Tag Archives: social marketing

Klout’s Komeback

The last time we wrote about Klout, we criticized (alongside many other outlets) the tool for failing to provide its advertised service. For those of you that missed the first blog, here is a brief synopsis: One of the earliest and longest-lasting challenges of social media is proving ROI – return on investment. Klout sought to solve that problem by creating the ‘Klout Score,’ a number between 1 and 100 that ranks your social media profile based on the supposed influence those profiles have. The biggest fault in this system was in its hyper-dependency on Twitter, and its inability to recognize context. Automated accounts tweeting links to Amazon.com could have the same Klout Score as a major news outlet, as long as they had enough followers.

Klout may have been all but forgotten, until last week, when the social tool everyone loves to hate rose from the grave with a brand new look.

Rebranded as a content-creation platform, Klout now actively seeks ways to improve your content and, by proxy, your Klout Score. Upon logging in to the new platform, users are asked to select a number of pre-defined areas of expertise, which Klout uses to rank and judge your influence. A user with 90 Klout in ‘social media’ and one with 90 Klout in ‘celebrity relationships’ will no longer be considered equally influential. Much more importantly, the tool will use your chosen fields of expertise to provide a newsfeed of relevant and trending content that your audience may be interested in. This gives social media newbies a shortcut to hot links to share, and gives brands an idea of possible conversation topics your consumer followers may want to see you comment on.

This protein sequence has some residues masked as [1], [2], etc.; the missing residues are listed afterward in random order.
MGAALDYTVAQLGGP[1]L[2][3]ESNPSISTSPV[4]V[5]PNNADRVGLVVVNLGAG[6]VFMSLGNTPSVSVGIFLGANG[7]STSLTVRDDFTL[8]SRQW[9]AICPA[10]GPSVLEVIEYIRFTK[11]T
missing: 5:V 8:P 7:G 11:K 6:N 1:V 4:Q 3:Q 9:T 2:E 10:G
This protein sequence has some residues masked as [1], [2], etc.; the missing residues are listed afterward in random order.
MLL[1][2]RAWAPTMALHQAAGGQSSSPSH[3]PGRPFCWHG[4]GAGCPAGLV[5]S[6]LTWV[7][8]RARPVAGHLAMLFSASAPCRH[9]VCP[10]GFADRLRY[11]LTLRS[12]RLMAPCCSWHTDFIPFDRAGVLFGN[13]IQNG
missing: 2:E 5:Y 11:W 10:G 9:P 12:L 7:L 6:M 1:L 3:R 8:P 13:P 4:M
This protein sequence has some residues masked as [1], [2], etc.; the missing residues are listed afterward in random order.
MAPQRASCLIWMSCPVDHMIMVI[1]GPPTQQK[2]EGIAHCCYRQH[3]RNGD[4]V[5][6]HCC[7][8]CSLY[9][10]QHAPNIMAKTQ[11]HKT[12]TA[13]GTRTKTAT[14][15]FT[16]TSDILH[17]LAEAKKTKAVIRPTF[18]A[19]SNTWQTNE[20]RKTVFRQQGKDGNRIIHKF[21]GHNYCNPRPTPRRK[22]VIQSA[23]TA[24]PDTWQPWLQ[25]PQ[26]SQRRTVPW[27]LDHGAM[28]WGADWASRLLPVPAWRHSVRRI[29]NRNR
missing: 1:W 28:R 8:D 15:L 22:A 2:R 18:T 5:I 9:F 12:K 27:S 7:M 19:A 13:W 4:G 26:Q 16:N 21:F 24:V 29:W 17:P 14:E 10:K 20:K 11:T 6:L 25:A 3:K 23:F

Will this complete overhaul be enough to win Klout a fanbase outside of the existing devotees? We think it just might be. Klout is finally delivering on a promise they made years ago: Make social media influence simple. They’re attempting to make it easier to enter the social space, and to find out how brands and users alike can make an impact. That effort – if nothing else – is admirable.